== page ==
Thinking It Through

Thinking It Through

In conversations with stakeholders, it is important to clearly describe uncertainty. Metrics alone can’t be used for successful modeling; a risk professional needs to sit down with the experts and learn what could affect the probability of certain outcomes. To demonstrate the importance of using standard language with clear meanings, one risk professional gave members of the audience a list of phrases and asked them to assign a percentage of certainty to each. The certainty levels for “doubtful,” “good shot,” “fighting chance,” “fairly likely,” and “risky” ranged from 0 to 90 percent, showing that terms expressing probability might be construed one way by one person and an entirely different way by another.

Key takeaway

Key Takeaways

  • Use a structured approach to achieve consistency in decision quality.
  • Assess uncertainty because outcomes are not the same as decisions.
  • Ensure that in conversations with stakeholders, probability is described clearly.

Recent Sector Trends and Top Risks

In 2013, roundtable participants were asked to name the top 10 risks to their organization. The risks listed reflected a fairly stable portfolio of P&U risks, including infrastructure reliability, financial performance, and health and safety. When the same poll was conducted again in 2016, it revealed some significant shifts in risk priorities for the participating organizations.

Of the five most commonly listed risks, only two appeared in both 2013 and 2016: cybersecurity and changing regulations. While the 2013 top five had been rounded out with infrastructure reliability, strategy/business growth, and financial performance, these had been replaced in 2016 with market price change, business model/industry transformation, and business resilience.

Perhaps the most striking shift was business resilience. While in 2013 it was the 18th most frequently identified risk, it was the 3rd in 2016. Other risks identified significantly more frequently include reputation risk, customer relationships, rogue insiders, and physical security.

Taken together, the risks that are most rapidly shifting illustrate a P&U sector less concerned about the long-term viability of its assets than about a fluctuating risk landscape in which changing customer demands and technological advances result in industry change, the swift onset of reputation-damaging events, and a constant threat of a cybersecurity incident. In the 2013 survey, respondents characterized 5 percent of risks as strategic, 22 percent as imposed, and 73 percent as self-inflicted. Those statistics can be contrasted with the results of the 2016 survey, which indicate that 20 percent were strategic, 30 percent were imposed, and only 50 percent were self-inflicted. The graphic below shows how each of these risk types are characterized.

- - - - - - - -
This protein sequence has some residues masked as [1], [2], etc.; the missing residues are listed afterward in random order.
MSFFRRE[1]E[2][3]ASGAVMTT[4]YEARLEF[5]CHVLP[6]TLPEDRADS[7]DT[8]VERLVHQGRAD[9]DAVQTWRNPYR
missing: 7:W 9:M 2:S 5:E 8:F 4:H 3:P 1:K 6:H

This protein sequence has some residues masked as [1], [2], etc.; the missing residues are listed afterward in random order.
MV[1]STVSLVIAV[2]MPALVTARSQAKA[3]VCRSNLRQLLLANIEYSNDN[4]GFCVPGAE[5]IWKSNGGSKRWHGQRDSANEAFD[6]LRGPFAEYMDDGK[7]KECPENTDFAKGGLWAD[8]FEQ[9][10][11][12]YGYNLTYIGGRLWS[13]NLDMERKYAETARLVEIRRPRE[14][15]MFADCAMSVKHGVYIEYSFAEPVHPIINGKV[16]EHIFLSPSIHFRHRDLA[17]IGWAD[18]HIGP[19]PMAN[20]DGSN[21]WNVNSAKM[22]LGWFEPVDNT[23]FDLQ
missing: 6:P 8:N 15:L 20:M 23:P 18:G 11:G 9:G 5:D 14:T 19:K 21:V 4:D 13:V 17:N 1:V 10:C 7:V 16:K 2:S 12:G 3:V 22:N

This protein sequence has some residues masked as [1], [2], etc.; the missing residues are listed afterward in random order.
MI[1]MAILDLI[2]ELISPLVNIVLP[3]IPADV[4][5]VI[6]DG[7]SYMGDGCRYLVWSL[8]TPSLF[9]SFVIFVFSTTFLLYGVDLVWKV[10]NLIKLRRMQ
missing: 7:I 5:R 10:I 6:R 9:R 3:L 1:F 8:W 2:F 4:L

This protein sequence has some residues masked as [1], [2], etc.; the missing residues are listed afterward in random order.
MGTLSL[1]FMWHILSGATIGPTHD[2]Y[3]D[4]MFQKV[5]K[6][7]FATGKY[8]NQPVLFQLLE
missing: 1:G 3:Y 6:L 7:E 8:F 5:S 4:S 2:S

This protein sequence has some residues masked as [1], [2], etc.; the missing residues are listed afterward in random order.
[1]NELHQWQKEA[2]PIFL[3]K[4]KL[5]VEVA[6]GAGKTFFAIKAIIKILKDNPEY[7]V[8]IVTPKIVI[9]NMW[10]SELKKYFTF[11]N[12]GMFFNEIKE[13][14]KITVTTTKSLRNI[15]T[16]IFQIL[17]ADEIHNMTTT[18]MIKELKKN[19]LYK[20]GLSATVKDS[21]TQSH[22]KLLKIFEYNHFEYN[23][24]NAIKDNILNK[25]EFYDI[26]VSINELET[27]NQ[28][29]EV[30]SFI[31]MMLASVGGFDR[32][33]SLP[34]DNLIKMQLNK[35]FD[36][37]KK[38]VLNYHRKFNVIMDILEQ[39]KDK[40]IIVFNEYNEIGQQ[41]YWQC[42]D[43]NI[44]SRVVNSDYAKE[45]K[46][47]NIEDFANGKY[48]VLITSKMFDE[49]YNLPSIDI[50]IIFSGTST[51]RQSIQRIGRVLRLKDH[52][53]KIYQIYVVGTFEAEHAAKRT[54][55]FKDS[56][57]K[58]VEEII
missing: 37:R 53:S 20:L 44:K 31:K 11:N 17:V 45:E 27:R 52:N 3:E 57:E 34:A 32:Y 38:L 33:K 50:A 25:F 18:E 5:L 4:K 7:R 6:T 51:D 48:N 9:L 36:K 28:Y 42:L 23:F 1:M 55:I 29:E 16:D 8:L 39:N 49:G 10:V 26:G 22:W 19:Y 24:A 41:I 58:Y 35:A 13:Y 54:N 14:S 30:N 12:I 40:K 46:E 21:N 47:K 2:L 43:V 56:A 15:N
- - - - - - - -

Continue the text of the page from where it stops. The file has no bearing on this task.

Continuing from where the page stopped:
How much of this risk shift could have been predicted in 2013? What will the top risks look like in 2019? The graphic below shows some of the key factors and trends that could shape the risk landscape in the near future. By developing an understanding of these uncertainties and signals of emerging risk, organizations may be able to better prepare for what lies ahead.

Key takeaway

Key Takeaways

  • It is important to be aware of uncertainties and signals of emerging events to understand their potential effect on an organization.
  • A look outside the P&U sector (e.g., to the auto, health care, or financial industry) can help an entity identify emerging risks.
  • The P&U sector is increasing its focus on risks that are strategic and imposed rather than self-inflicted.

Common Theme

Although topics as seemingly disparate as board reporting and cybersecurity were discussed, the roundtable conversation centered on a common theme: the rapid evolution of the environment in which P&U companies operate. Changing regulations have the potential to reshape the industry, and new technologies have the potential to disrupt traditional ways of doing business. In this environment, risk leaders have little choice but to prepare for change and to be ready to adapt and recover when the unpredictable comes to pass. Such preparation cannot be done in a vacuum. Those responsible for monitoring and reporting risks must be able to engage the right stakeholders, use experts, and make the case to boards and executives for why they must consider risk and how they can build a more resilient organization.

Contacts

If you have questions about this publication, please contact the following Deloitte industry professionals:

Dmitriy Borovik
Managing Director
Deloitte & Touche LLP
+1 212 436 4109
dborovik@deloitte.com

Brian Murrell
Partner
Deloitte & Touche LLP
+1 212 436 4805
bmurrell@deloitte.com

Asma Qureshi
Senior Manager
Deloitte & Touche LLP
+1 212 436 7659
aqureshi@deloitte.com